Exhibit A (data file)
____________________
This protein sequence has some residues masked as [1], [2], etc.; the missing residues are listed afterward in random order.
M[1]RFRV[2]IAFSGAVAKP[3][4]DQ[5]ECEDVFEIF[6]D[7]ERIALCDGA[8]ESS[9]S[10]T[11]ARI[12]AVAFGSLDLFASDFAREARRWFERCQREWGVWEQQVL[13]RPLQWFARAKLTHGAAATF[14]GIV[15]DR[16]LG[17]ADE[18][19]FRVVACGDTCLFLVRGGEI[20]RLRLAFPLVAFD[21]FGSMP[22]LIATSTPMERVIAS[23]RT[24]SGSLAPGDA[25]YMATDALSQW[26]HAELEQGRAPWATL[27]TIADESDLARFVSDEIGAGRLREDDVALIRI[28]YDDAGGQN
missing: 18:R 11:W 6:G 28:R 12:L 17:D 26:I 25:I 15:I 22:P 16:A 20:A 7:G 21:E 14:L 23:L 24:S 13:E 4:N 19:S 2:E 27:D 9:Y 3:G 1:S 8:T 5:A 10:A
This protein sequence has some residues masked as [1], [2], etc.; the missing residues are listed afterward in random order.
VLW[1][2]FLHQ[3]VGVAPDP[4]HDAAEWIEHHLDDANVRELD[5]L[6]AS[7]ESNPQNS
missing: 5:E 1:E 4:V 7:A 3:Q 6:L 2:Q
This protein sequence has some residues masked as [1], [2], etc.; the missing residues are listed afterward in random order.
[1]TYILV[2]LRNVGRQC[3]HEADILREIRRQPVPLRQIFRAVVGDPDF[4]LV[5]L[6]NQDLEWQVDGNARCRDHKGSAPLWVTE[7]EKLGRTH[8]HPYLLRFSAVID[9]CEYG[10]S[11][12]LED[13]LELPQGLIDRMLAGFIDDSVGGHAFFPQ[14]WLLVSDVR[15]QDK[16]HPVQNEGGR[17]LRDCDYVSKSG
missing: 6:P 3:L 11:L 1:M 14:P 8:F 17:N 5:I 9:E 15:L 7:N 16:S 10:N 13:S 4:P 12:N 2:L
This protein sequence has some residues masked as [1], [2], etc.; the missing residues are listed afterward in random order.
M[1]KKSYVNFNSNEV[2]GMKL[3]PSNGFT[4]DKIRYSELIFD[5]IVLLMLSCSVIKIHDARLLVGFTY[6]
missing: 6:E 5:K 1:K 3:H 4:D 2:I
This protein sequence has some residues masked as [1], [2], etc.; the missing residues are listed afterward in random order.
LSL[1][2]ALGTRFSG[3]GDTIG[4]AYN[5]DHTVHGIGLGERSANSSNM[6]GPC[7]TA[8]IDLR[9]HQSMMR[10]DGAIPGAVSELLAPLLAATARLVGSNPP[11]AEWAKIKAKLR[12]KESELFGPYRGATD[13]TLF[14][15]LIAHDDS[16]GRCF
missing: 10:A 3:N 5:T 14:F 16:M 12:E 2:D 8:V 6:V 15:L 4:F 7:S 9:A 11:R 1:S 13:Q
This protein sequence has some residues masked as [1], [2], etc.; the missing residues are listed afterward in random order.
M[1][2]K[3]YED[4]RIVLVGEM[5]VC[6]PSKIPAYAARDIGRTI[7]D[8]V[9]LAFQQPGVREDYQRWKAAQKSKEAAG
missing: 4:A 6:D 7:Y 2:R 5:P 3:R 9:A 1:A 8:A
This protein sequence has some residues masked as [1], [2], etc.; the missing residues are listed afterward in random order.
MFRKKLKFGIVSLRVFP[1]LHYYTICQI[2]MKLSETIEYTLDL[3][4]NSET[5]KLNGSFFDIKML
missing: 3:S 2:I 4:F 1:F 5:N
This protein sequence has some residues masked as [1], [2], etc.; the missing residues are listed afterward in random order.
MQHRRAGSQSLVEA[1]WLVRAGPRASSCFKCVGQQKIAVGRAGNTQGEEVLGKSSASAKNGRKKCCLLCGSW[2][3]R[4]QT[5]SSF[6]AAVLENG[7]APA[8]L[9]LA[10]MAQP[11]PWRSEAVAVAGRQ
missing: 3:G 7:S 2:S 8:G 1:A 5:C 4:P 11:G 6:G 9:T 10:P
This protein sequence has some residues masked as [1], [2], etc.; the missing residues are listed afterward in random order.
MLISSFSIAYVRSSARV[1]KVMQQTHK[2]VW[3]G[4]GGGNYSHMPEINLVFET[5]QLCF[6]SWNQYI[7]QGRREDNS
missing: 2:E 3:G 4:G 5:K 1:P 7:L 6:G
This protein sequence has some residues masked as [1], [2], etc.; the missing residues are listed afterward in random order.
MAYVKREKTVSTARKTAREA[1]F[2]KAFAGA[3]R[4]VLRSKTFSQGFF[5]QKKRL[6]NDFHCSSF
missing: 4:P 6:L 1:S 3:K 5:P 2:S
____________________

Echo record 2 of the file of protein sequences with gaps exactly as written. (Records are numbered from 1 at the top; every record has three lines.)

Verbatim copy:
This protein sequence has some residues masked as [1], [2], etc.; the missing residues are listed afterward in random order.
VLW[1][2]FLHQ[3]VGVAPDP[4]HDAAEWIEHHLDDANVRELD[5]L[6]AS[7]ESNPQNS
missing: 5:E 1:E 4:V 7:A 3:Q 6:L 2:Q